Music by Daniel Dorff


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music for voice

PROGRAM NOTES by the composer
(various short songs)
Ave Maria for Voice and Piano (or 5 instruments)
The first version of Ave Maria was composed in high school around 1973 for Diane Rama, a classmate who is now a successful soprano in Italy. My setting was naively overdramatic, and in 1980 I changed it considerably to become very pastoral and tender, using the same basic music. This new version was composed for Christina Lynn who premiered it in Philadelphia that summer, accompanied by Flute, Oboe, 2 Clarinets, and Glockenspiel. 

He Is Love for Voice (or 2-part chorus) and Piano (or brass quintet)
In late 1980 I received a Christmas card from Pat Silver, a graphic designer who had written a short poem and illustrated it for her annual Christmas card. I replied by setting Pat's poem to music, changing a few words to fit my idea of the song. I called the song Christmas and it was premiered with that title by Jody Applebaum in 1985, with Marc-André Hamelin at the piano. In 1999 I adapted it for 2-part treble chorus and also created a brass quintet accompaniment for soprano Yukiko Ishida's performances in Tokyo. Also in 1999, the 2-part choral version went into production at Elkan-Vogel; just before going to press under the title Christmas, my colleagues pointed out that despite the origin of the poem, it's not a nativity song though it could be used at Christmas season; more appropriate would be Easter or throughout the year. We retitled it from the line He Is Love to best express the meaning of the song.

Kokoro o komete for Voice and Piano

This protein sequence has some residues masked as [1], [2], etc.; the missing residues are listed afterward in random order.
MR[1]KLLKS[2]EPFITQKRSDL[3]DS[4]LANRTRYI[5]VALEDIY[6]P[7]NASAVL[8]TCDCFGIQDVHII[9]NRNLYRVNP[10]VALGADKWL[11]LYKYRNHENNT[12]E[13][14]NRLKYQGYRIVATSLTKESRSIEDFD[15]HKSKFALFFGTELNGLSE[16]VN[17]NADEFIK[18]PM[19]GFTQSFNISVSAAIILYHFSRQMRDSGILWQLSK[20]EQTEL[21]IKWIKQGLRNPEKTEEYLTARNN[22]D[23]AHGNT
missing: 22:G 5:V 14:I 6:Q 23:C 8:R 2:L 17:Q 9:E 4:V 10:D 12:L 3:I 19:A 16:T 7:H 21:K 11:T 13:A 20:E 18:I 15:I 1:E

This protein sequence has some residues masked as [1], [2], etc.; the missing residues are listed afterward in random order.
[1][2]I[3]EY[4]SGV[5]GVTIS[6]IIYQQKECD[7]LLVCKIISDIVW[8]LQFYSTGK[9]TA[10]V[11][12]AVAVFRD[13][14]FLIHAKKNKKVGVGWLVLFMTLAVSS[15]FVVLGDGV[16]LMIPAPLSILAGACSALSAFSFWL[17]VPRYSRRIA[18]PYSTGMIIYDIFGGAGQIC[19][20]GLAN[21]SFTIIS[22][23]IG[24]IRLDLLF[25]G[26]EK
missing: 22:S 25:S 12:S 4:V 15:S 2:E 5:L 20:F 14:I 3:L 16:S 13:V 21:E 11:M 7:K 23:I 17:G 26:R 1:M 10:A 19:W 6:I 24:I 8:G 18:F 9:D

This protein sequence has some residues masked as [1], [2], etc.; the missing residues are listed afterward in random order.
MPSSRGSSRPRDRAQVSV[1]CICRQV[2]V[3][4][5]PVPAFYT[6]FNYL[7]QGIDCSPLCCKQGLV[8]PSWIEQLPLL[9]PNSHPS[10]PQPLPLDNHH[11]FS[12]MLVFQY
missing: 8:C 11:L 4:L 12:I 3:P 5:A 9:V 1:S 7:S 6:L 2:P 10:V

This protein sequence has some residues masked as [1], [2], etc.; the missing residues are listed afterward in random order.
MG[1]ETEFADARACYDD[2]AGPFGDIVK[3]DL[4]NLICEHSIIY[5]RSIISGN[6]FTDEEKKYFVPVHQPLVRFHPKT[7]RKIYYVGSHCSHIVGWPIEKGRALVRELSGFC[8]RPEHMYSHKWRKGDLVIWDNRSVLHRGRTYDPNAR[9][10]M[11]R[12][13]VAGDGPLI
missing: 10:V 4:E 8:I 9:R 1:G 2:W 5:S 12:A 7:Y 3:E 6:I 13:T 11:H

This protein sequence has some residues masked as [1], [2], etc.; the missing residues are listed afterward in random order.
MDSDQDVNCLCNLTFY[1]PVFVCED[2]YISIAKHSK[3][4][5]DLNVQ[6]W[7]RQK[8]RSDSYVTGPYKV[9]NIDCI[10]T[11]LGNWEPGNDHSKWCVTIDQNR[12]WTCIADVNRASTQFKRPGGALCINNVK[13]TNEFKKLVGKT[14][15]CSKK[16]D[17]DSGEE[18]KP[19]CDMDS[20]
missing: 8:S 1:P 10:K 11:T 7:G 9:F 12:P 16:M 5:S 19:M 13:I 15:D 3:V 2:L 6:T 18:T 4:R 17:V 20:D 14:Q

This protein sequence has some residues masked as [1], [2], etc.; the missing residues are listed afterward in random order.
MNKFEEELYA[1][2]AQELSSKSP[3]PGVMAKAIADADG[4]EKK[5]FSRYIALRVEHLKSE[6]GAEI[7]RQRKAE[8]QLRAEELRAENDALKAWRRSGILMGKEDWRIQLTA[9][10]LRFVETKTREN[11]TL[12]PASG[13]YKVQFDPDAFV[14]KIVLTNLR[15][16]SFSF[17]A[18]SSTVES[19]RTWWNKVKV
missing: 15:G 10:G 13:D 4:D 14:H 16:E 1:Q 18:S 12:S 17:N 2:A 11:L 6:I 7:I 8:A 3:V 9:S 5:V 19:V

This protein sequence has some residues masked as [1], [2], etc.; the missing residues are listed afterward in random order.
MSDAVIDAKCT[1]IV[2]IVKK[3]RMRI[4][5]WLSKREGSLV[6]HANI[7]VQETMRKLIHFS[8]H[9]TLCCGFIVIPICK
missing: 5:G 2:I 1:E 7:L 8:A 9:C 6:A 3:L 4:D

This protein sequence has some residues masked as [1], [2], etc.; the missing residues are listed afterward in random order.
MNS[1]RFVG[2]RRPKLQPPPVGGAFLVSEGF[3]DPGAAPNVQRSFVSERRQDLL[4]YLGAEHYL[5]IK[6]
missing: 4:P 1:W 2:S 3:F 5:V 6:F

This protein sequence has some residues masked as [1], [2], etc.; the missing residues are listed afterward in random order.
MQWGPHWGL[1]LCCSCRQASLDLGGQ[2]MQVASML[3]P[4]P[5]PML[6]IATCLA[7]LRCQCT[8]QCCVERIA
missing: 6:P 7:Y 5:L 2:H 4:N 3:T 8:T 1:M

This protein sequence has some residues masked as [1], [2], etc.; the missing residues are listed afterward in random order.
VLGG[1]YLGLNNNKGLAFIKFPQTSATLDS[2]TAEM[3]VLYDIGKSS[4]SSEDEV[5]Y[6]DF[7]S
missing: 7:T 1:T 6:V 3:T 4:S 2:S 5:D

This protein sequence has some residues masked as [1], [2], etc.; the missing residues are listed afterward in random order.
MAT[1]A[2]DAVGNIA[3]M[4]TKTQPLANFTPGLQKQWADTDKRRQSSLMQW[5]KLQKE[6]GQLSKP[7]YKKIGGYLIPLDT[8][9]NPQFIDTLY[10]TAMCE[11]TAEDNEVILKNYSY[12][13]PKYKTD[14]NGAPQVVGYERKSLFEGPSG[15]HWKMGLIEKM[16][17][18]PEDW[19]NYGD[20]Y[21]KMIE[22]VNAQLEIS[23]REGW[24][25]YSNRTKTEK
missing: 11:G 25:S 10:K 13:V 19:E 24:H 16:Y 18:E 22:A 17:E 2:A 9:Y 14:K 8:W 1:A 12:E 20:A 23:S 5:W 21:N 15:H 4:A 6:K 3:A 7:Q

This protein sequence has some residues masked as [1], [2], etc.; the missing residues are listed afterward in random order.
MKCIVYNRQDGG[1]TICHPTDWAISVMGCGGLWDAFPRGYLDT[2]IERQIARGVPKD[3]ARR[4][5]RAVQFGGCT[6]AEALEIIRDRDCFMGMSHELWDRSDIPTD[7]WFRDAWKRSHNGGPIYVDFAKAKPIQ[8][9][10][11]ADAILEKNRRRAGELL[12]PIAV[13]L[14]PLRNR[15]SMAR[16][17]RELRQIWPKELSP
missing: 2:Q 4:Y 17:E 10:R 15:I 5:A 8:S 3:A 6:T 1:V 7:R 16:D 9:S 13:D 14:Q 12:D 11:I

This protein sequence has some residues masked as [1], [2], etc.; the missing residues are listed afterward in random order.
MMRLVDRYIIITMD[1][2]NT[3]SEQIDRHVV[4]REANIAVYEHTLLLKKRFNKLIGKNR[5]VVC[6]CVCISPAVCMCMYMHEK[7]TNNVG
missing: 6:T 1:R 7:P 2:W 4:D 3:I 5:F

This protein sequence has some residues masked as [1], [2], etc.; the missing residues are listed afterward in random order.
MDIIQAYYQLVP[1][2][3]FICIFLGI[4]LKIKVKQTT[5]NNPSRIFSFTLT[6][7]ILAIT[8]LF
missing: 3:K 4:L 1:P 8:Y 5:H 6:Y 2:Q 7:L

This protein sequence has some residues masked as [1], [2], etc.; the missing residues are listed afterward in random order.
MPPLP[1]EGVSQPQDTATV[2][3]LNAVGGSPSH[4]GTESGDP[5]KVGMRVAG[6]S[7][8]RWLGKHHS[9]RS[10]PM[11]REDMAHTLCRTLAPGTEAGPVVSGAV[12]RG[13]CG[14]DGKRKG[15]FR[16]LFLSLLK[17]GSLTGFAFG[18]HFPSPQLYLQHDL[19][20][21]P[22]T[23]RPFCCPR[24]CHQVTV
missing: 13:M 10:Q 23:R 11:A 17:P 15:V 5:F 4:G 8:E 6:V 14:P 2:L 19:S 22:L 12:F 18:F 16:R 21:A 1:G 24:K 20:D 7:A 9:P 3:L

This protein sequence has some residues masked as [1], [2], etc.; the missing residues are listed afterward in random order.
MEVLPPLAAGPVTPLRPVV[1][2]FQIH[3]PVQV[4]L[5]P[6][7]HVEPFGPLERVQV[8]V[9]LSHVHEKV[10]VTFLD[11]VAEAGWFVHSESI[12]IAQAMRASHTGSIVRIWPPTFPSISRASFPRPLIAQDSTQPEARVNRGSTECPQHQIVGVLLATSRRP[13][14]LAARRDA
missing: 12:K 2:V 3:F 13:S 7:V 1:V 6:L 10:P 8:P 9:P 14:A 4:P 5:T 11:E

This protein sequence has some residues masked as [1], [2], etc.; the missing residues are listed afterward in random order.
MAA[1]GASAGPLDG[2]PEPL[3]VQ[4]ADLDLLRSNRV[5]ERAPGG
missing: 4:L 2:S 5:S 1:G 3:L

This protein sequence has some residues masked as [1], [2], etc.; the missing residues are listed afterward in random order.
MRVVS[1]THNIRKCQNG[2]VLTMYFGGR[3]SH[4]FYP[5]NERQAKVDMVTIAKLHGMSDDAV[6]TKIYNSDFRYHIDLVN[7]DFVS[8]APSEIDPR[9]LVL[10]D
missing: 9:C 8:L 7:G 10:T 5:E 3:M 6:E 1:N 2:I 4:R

In July 1982, I was engaged to Japanese sculptor Eiko Fan Takahira, and her mother and sister came to the US to check me out.  One morning, Eiko's sister, then 15 years old, didn't come downstairs for breakfast, and when she finally appeared she gave us a poem she'd spent the morning writing, called Kokoro o Komete. It expressed how she felt losing her sister to marriage in a distant country.  When they all left the house that afternoon for yard sales, I wrote this song on her poem.  It was premiered a few months later at our wedding.  I made a point of using a musical style balancing Western harmony with the pentatonic and Phrygian flavor found in much Japanese folk music.
 
Yuki no uta for Voice and Piano  

I've always felt that music is about the beauty of nature, turned into sound, and a lot of my music is about the natural world.  Some of my instrumental music has nature titles like April Whirlwind, Pastorale, and Summer Solstice. Most of the vocal music I've written uses poems about beauty in nature also.

I composed a Snowy Evening in 1973, when I was in high school.  To me, snow is very special and magical.  The world seems changed when covered by a blanket of snow.  When Yukiko Ishida asked me to write a new song to premiere at Suntory Hall, I remembered how beautifully she sings Snowy Evening, so I wanted to write a new song about snow, which is also the meaning of the name Yuki. I wrote the poetry myself to express the many beautiful images of snow as a magical kind of nature.  I wrote the poem in English, then had it translated into Japanese, and then I composed the music for the Japanese version of the poem.  

 
last updated  7/14/15
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